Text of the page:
Science 313 (2006) 84

    Q

    EDTA

    Femto08

  • Photoinduced transmembrane pH gradient

    Schulten et al. (1998) PNAS 95, 5935

    photosynthetic apparatus of purple bacteria

    Femto08

  • EDTA

    0

    2 105

    4 105

    6 105

    8 105

    1 106

    350 400 450Wavelength [nm]

    0.2

    0.4

    0.6

    0.8

    1

    1.2

    1.4

    1.6

    6.8 7 7.2 7.4 7.6pH

    I 462 /

    I 405

    A B

    cps

    a)

    d)c)b)

    e)

    irradiation at 635 nm a) 0 s, e) 600 s

    Science 313 (2006) 84

    *CS

    -+

    Q

    EDTA

    EDTA+

    Q.-QH.*

    +

    EDTA+

    QH-

    CS

    QH2

    O

    O

    SO3-

    Q HPTS

    OH-O3S

    -O3S SO3-

    Photoinduced transmembrane pH gradientFemto08

  • Blue systems

    Time-resolved fluorescence

    NN

    O

    O

    O

    O

    HN

    NH

    NH

    H2N

    +H3N

    B1

    B2

    B8

    8.1 ns

    5.7 ps63 ps av.: 2 ns

    7.1 ps

    51 ps … ps

    av.: 0.2 nsinte

    nsity

    (a.u

    .)

    6050403020100

    time delay (ps)

    B1

    B2

    B8

    Φfl

    0.32

    0.05

    0.01

    Efficient self-quenching!

    J. Phys. Chem. B, 112 (2008) 8912

    Femto08

  • -40

    -30

    -20

    -10

    0

    10

    20

    ΔA x

    103

    700650600550500450

    wavelength (nm)

    0.5 ps 5 ps 20 ps 70 ps 700 ps 1.4 ns

    Blue systems

    NN

    O

    O

    O

    O

    HN

    NH

    NH

    H2N

    +H3N

    B1

    B2

    B8

    Transient absorption

    -60

    -40

    -20

    0

    20

    40

    60

    Δ A

    x 10

    3

    700650600550500450

    wavelength (nm)

    0.3 ps 1.2 ps 4 ps 10 ps 20 ps 40 ps

    B1·-

    B1* + D B1.- + D.+B1*

    -15

    -10

    -5

    0

    5

    10

    15

    Δ A x

    103

    700650600550500450

    wavelength (nm)

    0.3ps 1ps 3ps 6ps 14ps 30ps 50ps 700ps B8

    CSS

    B8

    LES

    hν FLIC

    CSS

    LESCSS

    Femto08

  • CS state dynamics

    CS state longer-lived in B8 !

    Charge hopping?

    Blue systems

    ΔA

    (a.u

    .)

    250200150100500

    time delay (ps)

    D (25 ps) O (60 ps)B2 (25 ps)B8 (60 ps)

    J. Phys. Chem. B, 112 (2008) 8912

    NN

    O

    O

    O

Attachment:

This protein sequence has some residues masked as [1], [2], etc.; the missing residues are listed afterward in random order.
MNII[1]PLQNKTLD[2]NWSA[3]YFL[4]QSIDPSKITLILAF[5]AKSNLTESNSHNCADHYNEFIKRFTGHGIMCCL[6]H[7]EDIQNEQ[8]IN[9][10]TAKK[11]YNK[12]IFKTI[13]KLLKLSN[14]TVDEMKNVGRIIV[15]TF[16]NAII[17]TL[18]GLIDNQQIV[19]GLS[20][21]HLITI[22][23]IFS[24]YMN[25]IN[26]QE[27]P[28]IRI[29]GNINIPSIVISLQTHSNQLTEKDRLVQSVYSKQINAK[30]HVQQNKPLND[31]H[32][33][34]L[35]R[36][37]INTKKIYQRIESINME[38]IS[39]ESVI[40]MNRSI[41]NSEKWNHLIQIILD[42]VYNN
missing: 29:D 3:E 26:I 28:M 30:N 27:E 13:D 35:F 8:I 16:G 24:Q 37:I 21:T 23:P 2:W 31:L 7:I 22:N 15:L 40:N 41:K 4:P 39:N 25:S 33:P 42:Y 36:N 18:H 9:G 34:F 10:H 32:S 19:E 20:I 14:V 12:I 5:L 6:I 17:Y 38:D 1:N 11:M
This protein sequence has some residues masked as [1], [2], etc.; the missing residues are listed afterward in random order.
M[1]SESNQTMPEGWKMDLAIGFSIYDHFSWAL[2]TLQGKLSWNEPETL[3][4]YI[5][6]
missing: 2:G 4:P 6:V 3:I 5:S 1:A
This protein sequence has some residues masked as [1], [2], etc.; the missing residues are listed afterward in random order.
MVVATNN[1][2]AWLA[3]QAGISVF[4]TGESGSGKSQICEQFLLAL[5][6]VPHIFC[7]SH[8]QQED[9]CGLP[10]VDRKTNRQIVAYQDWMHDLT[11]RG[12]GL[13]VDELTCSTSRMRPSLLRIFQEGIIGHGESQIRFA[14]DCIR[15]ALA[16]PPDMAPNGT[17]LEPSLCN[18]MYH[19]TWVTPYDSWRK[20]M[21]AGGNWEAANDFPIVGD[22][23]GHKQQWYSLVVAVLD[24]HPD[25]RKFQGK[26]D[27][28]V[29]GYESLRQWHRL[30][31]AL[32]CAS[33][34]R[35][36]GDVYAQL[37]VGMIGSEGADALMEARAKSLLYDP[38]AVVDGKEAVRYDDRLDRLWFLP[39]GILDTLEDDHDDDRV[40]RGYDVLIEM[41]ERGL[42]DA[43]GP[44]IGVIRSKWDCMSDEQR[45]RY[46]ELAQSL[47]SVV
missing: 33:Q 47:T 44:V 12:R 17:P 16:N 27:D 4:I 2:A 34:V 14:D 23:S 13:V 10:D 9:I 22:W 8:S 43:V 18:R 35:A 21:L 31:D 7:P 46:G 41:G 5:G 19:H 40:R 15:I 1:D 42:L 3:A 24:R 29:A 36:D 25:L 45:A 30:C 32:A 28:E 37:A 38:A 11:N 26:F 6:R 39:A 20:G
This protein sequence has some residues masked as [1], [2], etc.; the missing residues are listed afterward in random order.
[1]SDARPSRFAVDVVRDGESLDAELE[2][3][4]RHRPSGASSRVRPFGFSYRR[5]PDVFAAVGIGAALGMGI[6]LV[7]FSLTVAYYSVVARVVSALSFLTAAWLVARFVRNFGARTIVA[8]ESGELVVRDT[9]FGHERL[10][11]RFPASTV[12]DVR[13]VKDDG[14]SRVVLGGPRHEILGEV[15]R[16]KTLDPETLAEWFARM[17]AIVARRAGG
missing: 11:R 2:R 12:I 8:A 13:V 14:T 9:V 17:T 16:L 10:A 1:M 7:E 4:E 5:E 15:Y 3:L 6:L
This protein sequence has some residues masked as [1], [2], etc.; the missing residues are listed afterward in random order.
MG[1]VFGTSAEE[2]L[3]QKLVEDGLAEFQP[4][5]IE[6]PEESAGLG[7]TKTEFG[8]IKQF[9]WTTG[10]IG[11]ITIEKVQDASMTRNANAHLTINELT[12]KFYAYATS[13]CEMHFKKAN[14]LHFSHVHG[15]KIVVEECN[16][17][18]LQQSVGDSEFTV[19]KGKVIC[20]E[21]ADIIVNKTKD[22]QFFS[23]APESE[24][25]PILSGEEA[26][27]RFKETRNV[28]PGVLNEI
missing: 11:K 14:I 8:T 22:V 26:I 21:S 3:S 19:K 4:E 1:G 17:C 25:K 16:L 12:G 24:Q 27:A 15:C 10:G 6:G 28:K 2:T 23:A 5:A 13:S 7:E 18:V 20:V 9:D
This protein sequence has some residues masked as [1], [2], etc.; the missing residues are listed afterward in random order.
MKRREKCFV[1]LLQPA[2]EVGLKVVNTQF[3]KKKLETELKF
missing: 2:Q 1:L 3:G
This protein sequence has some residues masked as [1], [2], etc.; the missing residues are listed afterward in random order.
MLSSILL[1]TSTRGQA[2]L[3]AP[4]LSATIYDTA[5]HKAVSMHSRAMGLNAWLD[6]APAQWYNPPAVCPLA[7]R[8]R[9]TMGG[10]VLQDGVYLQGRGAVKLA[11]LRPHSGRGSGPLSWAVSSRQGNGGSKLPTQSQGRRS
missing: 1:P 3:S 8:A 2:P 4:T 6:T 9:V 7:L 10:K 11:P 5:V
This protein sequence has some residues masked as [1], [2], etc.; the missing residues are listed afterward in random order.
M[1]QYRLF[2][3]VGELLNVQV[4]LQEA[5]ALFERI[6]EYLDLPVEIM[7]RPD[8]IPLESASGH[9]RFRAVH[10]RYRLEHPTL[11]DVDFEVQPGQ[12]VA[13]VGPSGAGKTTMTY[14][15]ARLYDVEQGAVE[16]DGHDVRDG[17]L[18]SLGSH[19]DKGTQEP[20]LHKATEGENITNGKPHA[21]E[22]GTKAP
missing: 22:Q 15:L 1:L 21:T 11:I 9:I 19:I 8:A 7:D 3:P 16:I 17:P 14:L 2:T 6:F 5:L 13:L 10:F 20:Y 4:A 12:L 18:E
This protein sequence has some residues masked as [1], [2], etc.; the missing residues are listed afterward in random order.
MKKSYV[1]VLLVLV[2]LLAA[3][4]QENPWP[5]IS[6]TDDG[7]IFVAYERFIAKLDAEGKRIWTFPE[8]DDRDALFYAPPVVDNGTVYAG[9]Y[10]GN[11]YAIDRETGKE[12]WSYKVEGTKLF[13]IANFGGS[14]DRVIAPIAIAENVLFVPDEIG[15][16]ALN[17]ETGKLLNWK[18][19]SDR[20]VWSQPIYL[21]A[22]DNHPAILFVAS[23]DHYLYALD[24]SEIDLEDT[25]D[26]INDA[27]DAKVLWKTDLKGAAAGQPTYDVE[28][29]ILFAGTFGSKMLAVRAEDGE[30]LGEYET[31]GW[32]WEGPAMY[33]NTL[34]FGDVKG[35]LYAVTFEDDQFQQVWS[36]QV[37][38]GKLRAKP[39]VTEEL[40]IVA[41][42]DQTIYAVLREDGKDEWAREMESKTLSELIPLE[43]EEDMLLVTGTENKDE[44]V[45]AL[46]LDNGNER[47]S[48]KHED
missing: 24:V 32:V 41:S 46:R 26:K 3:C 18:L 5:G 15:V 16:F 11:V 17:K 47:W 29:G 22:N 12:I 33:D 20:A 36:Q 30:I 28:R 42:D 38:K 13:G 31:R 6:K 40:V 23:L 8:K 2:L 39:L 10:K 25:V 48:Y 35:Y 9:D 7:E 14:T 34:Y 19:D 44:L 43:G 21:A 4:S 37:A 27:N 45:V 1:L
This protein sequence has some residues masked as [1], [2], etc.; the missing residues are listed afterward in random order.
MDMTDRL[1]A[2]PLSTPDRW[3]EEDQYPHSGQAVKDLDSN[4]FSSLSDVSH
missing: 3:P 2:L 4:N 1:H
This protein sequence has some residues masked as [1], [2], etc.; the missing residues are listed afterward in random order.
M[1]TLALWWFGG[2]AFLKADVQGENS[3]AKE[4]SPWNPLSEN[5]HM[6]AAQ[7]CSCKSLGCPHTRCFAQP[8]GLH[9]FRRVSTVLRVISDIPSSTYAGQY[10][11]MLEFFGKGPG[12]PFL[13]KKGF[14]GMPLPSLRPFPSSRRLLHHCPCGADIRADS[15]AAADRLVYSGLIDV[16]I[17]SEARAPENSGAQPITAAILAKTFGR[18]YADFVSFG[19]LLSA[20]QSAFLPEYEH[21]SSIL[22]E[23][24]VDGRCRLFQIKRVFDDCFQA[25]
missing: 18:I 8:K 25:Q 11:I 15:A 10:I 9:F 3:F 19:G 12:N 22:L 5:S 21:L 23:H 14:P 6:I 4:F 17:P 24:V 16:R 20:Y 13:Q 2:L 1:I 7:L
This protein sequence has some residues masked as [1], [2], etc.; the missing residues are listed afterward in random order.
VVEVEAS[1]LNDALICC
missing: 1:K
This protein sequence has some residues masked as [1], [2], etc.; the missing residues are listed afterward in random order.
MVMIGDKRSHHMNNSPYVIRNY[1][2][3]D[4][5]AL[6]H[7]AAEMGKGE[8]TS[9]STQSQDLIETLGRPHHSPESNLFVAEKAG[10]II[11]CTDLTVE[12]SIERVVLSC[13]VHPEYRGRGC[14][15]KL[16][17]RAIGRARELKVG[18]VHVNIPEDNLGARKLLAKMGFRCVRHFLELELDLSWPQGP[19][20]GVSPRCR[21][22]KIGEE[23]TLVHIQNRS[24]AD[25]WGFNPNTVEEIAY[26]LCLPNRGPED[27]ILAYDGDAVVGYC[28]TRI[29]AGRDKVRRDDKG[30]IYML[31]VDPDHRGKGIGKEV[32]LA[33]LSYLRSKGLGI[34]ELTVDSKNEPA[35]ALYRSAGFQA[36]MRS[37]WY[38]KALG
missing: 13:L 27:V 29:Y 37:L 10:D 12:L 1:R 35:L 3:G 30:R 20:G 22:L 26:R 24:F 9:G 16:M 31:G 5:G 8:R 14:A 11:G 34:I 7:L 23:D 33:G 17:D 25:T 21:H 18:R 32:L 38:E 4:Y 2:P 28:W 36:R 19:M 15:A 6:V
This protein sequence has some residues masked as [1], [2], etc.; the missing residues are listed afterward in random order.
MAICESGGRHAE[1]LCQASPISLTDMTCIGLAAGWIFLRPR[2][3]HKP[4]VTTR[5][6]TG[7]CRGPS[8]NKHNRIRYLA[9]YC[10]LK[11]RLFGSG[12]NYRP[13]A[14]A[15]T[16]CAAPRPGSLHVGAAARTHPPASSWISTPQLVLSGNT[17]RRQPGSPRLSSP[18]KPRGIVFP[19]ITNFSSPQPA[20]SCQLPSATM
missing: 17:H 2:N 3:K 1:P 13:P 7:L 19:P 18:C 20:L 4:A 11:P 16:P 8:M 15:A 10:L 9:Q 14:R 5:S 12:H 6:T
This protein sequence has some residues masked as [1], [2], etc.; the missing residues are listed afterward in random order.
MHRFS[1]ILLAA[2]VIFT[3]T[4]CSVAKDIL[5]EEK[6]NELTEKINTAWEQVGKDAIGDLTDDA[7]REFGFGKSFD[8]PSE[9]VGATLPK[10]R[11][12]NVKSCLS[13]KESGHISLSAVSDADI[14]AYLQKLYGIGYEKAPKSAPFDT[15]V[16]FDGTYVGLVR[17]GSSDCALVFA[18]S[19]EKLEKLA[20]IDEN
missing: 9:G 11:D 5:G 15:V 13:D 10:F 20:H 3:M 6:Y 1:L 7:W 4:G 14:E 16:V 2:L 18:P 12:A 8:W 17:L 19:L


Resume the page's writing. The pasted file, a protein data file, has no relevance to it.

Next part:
O

    HN

    NH

    NH

    H2N

    +H3N

    B1

    B2

    B8B8

    LES

    hν FLIC

    CSS

    Transient absorptionFemto08

  • r = ΔA|| −ΔA⊥ΔA|| + 2ΔA⊥

    polarisation anisotropy(ground state bleach)

    evidence of charge hopping Blue systems

    NN

    O

    O

    O

    O

    HN

    NH

    NH

    H2N

    +H3N

    B1

    B2

    B8reorientation of the S0-LES transition dipole in 8 ps - too fast for rotational diffusion (200 ps)- charge hopping

    0.4

    0.3

    0.2

    0.1

    0.0

    -0.1

    anis

    otro

    py

    140120100806040200

    time delay (ps)

    ~8 ps

    200 ps

    ~50 ps

    B1 B8

    Transient absorptionFemto08

  • 15

    10

    5

    0

    -5

    -10Δ

    A·10

    3750700650600550500450

    wavelength (nm)

    2.2ps 2.5ps 3ps 5ps 10ps 20ps 30ps 50ps 80ps 100ps 150ps 200ps 300ps 500ps 1000ps 1900ps

    B84

    B84 in vesicles (transient absorption)

    16

    14

    12

    10

    86

    4

    2

    0

    ΔA·

    103

    1 10 100 1000time delay (ps)

    tau1 = 5 ps (49%) tau2 = 25 ps (40%) tau3 = 400 ps (11%)

    CSS

    Long-lived component (400 ps) in vesicles!

    Femto08

  • Possible improvements ?

    NN

    O

    O

    O

    ONH

    O

    OH2N

    +H3N

    O

    O

    Y

    Y

    Y

    Y

    Y

    Y

    Y

    Y

    Y

    Increase E-gap for CR

    1) Slowing down charge recombination

    2) Increasing charge mobility

    R

    R

    R

    R

    R

    R

    R

    R

    R

    R

    R

    NN

    O

    O

    O

    ONH

    O

    OH2N

    +H3N

    HN

    Cl

    Change the ‘rod’Increase E-gap for CR

    Femto08

  • - Investigate the photophysics on gold surface

    Perspectives

    - Other chromophores with OPE

    - Other NDI chromophores

    - Effect of excitation wavelength

    - Excitation energy migration

    Femto08

  • Acknowledgements

    Pierre-Alain MullerAna MorandeiraOlivier NicoletStéphane PagèsAlexandre FürstenbergOmar MohammedBernhard LangNatalie BanerjiJakob GriljGuillaume DuvanelOksana Kel

    Collaboration:Stefan Matile (Geneva)Erik Nibbering (Berlin)Anatoly Burshtein (Weizmann)Anatoly Ivanov (Volgograd)

    Femto08

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Photoinduced electron transfer reactions investigated by ultrafast spectroscopy Eric Vauthey Département de chimie-physique Université de Genève Femto08